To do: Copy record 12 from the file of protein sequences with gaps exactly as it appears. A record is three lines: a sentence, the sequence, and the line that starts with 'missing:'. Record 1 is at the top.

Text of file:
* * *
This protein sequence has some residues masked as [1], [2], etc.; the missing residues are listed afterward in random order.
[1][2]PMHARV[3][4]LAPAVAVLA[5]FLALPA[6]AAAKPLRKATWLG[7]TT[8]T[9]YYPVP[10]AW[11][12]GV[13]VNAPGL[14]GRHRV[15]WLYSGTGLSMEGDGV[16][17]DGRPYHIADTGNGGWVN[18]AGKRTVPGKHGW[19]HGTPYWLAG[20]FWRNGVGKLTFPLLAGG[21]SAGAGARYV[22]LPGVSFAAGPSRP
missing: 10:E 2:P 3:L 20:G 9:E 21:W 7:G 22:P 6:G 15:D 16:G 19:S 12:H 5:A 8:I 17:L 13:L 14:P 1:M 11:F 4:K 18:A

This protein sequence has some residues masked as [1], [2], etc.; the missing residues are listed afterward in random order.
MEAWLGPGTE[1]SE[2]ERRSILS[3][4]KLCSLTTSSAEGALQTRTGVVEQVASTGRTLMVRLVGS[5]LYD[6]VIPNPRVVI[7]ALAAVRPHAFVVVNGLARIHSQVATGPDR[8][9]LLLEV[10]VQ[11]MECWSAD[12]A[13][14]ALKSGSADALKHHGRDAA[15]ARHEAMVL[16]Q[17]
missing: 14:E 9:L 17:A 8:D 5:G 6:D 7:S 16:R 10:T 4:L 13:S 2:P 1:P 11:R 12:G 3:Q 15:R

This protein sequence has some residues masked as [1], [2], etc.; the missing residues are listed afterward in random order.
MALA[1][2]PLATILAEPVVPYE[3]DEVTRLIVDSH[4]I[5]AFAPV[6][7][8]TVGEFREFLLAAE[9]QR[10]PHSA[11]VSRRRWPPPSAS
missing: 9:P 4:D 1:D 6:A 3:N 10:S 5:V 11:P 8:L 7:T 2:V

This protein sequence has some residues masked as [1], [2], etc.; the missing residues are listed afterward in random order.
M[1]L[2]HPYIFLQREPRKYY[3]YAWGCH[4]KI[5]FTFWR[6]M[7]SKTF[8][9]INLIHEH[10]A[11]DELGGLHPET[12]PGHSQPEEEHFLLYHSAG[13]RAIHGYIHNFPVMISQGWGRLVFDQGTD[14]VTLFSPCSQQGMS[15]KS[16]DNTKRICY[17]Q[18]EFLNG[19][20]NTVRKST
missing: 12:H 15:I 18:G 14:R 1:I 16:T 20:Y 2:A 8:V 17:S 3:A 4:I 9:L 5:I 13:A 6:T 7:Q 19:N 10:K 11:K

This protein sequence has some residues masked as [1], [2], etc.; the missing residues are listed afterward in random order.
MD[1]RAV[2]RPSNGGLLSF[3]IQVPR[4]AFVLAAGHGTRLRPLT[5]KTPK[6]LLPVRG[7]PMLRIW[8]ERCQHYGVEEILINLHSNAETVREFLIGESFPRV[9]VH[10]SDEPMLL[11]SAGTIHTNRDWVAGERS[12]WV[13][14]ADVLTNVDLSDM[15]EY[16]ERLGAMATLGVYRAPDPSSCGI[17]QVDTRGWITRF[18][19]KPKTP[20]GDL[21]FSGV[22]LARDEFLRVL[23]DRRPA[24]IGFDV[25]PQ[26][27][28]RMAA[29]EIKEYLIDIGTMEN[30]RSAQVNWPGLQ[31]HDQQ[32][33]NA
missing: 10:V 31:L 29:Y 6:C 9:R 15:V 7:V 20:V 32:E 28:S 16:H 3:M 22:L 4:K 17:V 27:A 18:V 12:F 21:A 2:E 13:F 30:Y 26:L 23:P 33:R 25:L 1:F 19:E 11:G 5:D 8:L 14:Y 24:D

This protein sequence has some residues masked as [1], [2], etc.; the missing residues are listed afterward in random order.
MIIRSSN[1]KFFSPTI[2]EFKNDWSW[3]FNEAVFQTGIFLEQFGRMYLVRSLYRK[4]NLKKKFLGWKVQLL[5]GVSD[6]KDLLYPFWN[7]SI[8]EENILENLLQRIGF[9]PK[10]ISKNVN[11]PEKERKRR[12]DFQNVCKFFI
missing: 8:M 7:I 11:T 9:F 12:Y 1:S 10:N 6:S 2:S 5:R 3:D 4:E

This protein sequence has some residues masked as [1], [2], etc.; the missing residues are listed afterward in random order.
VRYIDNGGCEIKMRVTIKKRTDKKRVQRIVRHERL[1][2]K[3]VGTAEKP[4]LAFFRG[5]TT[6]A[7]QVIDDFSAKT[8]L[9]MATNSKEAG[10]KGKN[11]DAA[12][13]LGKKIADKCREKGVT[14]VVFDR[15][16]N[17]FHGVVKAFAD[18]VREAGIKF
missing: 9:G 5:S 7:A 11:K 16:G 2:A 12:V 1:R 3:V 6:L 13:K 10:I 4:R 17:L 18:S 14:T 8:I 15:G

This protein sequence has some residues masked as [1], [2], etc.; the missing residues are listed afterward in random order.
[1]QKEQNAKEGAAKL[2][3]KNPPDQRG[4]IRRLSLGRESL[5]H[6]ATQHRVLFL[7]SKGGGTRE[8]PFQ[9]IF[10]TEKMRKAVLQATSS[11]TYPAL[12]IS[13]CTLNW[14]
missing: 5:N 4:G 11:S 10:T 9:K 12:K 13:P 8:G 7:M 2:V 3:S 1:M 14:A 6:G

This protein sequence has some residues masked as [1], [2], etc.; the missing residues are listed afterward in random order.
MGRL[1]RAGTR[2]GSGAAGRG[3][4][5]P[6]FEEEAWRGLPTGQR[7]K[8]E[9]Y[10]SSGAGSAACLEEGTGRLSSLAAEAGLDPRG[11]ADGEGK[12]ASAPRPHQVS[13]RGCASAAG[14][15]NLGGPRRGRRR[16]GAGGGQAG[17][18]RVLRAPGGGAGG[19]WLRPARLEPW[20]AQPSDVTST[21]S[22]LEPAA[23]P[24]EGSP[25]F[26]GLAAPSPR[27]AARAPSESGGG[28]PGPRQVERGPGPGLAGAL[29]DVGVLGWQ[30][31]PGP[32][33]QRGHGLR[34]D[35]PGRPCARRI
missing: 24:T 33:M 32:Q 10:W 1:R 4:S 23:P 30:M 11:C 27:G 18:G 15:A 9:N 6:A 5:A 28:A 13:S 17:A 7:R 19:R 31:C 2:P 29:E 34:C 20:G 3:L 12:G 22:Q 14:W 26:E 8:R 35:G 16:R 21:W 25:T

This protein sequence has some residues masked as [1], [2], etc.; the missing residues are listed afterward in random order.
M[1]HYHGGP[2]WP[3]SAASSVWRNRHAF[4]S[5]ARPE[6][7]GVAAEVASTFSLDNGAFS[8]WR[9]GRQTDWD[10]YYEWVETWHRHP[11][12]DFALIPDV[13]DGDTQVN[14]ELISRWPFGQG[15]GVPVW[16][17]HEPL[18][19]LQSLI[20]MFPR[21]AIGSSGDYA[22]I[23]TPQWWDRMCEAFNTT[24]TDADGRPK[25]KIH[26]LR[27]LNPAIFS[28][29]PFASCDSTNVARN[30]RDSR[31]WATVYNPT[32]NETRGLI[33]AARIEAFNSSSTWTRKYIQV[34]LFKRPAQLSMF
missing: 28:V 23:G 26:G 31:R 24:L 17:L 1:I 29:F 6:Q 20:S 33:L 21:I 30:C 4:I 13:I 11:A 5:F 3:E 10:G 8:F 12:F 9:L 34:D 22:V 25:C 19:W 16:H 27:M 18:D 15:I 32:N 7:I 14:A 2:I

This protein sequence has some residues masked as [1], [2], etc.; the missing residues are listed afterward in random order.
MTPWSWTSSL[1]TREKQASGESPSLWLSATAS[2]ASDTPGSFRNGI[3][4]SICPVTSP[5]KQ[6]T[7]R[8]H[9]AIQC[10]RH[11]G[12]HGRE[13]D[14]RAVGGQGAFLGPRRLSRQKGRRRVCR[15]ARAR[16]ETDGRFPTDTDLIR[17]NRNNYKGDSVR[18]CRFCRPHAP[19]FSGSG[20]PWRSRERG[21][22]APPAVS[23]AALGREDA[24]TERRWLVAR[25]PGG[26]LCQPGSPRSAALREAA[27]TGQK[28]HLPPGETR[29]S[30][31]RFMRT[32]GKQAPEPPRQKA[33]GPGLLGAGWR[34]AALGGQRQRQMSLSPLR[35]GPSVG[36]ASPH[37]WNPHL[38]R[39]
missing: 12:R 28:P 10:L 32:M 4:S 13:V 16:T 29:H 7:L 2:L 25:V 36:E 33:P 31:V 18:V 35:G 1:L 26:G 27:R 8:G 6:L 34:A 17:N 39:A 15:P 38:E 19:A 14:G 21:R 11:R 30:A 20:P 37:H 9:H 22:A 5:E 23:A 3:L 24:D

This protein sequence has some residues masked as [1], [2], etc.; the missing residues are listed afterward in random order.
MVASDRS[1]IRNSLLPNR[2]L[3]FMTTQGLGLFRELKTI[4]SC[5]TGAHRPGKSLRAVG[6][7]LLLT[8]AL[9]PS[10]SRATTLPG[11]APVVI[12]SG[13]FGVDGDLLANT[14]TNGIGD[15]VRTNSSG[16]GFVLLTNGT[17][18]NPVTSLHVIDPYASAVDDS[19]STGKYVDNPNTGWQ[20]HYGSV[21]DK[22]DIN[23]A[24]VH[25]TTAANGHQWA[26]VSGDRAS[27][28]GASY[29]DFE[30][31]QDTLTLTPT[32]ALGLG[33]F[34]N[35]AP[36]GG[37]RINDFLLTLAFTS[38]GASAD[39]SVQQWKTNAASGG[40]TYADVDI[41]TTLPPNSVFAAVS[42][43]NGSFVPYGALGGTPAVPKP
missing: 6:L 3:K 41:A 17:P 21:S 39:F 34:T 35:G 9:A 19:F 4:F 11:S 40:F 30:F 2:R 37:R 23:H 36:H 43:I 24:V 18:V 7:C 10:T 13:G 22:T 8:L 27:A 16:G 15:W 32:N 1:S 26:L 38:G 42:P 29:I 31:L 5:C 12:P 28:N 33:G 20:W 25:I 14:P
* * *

This protein sequence has some residues masked as [1], [2], etc.; the missing residues are listed afterward in random order.
MVASDRS[1]IRNSLLPNR[2]L[3]FMTTQGLGLFRELKTI[4]SC[5]TGAHRPGKSLRAVG[6][7]LLLT[8]AL[9]PS[10]SRATTLPG[11]APVVI[12]SG[13]FGVDGDLLANT[14]TNGIGD[15]VRTNSSG[16]GFVLLTNGT[17][18]NPVTSLHVIDPYASAVDDS[19]STGKYVDNPNTGWQ[20]HYGSV[21]DK[22]DIN[23]A[24]VH[25]TTAANGHQWA[26]VSGDRAS[27][28]GASY[29]DFE[30][31]QDTLTLTPT[32]ALGLG[33]F[34]N[35]AP[36]GG[37]RINDFLLTLAFTS[38]GASAD[39]SVQQWKTNAASGG[40]TYADVDI[41]TTLPPNSVFAAVS[42][43]NGSFVPYGALGGTPAVPKP
missing: 6:L 3:K 41:A 17:P 21:S 39:F 34:T 35:G 9:A 19:F 4:F 11:S 40:F 30:F 2:R 37:R 23:H 36:H 43:I 24:V 18:V 7:C 10:T 13:G 22:T 8:L 27:A 16:G 15:W 32:N 1:S 26:L 38:G 42:P 29:I 31:L 5:C 12:P 28:N 33:G 20:W 25:I 14:P